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17 Dec, 2022 08:26

Gas exchange may leave EU over price cap – media

ICE has warned that the TFF trading platform may have to be relocated if a gas price cap is imposed
Gas exchange may leave EU over price cap – media

A major natural gas trading platform may have to leave the European Union if Brussels adopts a plan to cap prices, the Intercontinental Exchange (ICE), which operates the Dutch Title Transfer Facility (TTF) hub, said in a statement seen by Reuters.

On Thursday, the EU Council announced that the bloc’s energy ministers had failed to reach an agreement on a proposed gas price limit following months of negotiations. Some member states want to lower the ceiling, while others are worried that the move would further destabilise energy prices and drive up inflation, wreaking havoc on markets.

“If agreed, the market correction mechanism will be imposed on customers and the market infrastructure with no time for resilient testing and thorough risk management,” the ICE said.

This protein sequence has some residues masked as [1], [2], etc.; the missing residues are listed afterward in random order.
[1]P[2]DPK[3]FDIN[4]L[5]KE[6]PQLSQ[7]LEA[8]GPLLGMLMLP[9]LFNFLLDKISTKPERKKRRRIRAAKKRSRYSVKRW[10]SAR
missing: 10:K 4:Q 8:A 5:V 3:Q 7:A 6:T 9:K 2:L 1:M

Set up in 2003, the TTF is the most liquid gas futures market in the region, with a wide range of gas suppliers, wholesalers and speculators trading on a daily basis.

“It is the responsibility of ICE as the market operator to consider all options if this mechanism is agreed, up to and including whether an effective market in the Netherlands is still viable,” the operator added.

Under the original plan put forward by the European Commission, the gas price cap would be triggered when prices on the TTF exchange, Europe’s gas benchmark, reach €275 ($292) per megawatt hour and are €58 higher than the LNG reference price for two weeks. The proposal was met with criticism, with some member states warning of market volatility, while others argued that the level was too high to be effective.

Earlier this month, the European Commission reportedly proposed lowering the cap to €220 and slashing the timeframe to five days, while also reducing the difference with global LNG prices to €35. However, 12 countries reportedly said the price would still be too high, and demanded a ceiling of €160 with a €20 spread.

For more stories on economy & finance visit RT's business section

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